Request for Public Input on Airline Fees
Given our continuing concern that consumers may not be getting sufficient information about carriers' fees, we solicit comment from consumers on the following questions:
Proposed Solutions and Alternatives Considered
Based on the information gathered, the Department is co-proposing two regulatory texts and seeking input regarding those two proposals. One proposal is to require each carrier to distribute certain ancillary service fee information to all ticket agents (including GDSs) that the carrier permits to distribute its fare, schedule, and availability information. Carriers would not be required to distribute ancillary fee information to any GDS or other ticket agent that the carrier did not permit to distribute its fare, schedule, and availability information. Additionally, under this proposal, the Department would not require carriers to allow ticket agents to sell/transact its ancillary services to consumers but rather would require carriers to provide “usable, current and accurate” information on fees for certain ancillary services to all ticket agents so this information can be disclosed to consumers at all points of sale. Each airline would continue to determine where and how its ancillary services may be purchased. For instance, if a carrier chooses to allow a ticket agent to sell its ancillary services directly to consumers, we expect that the carrier and ticket agent would determine through negotiation whether the ticket agent would offer the ancillary services at the same prices that the carrier offers those services. In other words, the proposal would require airlines to provide certain ancillary fee information to ticket agents, including GDSs, in order to enable disclosure to consumers of fees associated with certain ancillary services at all points of sale but would not require that these ancillary services be transactable. Carriers and ticket agents would negotiate regarding the ability of ticket agents to sell a carrier's ancillary services and the price at which those services would be sold.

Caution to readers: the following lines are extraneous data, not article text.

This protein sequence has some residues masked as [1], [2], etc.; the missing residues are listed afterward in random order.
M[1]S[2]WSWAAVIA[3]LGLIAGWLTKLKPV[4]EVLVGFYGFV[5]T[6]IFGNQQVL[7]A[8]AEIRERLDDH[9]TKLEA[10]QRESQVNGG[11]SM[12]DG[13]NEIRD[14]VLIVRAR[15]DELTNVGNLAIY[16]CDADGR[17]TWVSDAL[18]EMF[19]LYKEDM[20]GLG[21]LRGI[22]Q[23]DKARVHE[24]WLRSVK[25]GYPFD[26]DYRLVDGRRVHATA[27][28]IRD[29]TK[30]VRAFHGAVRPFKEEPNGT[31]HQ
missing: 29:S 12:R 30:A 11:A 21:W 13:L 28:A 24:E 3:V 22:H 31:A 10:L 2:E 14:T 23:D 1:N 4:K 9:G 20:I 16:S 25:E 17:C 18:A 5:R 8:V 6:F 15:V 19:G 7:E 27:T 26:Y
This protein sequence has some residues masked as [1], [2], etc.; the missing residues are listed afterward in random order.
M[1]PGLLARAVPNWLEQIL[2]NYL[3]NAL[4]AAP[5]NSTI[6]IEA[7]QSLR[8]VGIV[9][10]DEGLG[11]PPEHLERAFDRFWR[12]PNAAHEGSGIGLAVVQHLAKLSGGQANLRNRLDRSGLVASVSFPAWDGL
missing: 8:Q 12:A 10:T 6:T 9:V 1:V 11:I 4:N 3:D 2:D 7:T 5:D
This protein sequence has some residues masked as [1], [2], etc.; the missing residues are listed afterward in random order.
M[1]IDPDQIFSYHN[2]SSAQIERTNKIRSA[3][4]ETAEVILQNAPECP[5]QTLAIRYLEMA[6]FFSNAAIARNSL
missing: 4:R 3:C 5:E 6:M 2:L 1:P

The second proposal is similar to the first in all ways except one. Unlike the first proposal, the second would omit the requirement that the information on ancillary fees be distributed to GDSs or other intermediaries since GDSs and similar intermediaries would not be subject to any direct consumer notification requirements. Instead, the second alternative would require carriers to distribute certain ancillary service fee information to all ticket agents that the carrier permits to distribute its fare, schedule, and availability information if the ticket agent sells the carrier's tickets directly to consumers. Although this proposal would not require carriers to provide ancillary fee information to entities that act as intermediaries and do not deal directly with the public such as GDSs, GDSs are the source through which most travel agents obtain their fare information, so as a practical matter, they may be the most efficient vehicle currently available for carriers to use for dissemination of information on ancillary fees. Additionally, the second proposal would not require carriers to provide ancillary fee information to entities such as meta-search tools like Kayak and Google.
The Department has proposed these two options as it remains of the view that as carriers continue to unbundle services that used to be included in the price of air transportation, passengers need to be protected from hidden and deceptive fees and allowed to price shop for air transportation in an effective manner. The Department believes that failing to disclose basic ancillary service fees in an accurate and up-to-date manner before a consumer purchases air transportation would be an unfair and deceptive trade practice in violation of 49 U.S.C. 41712.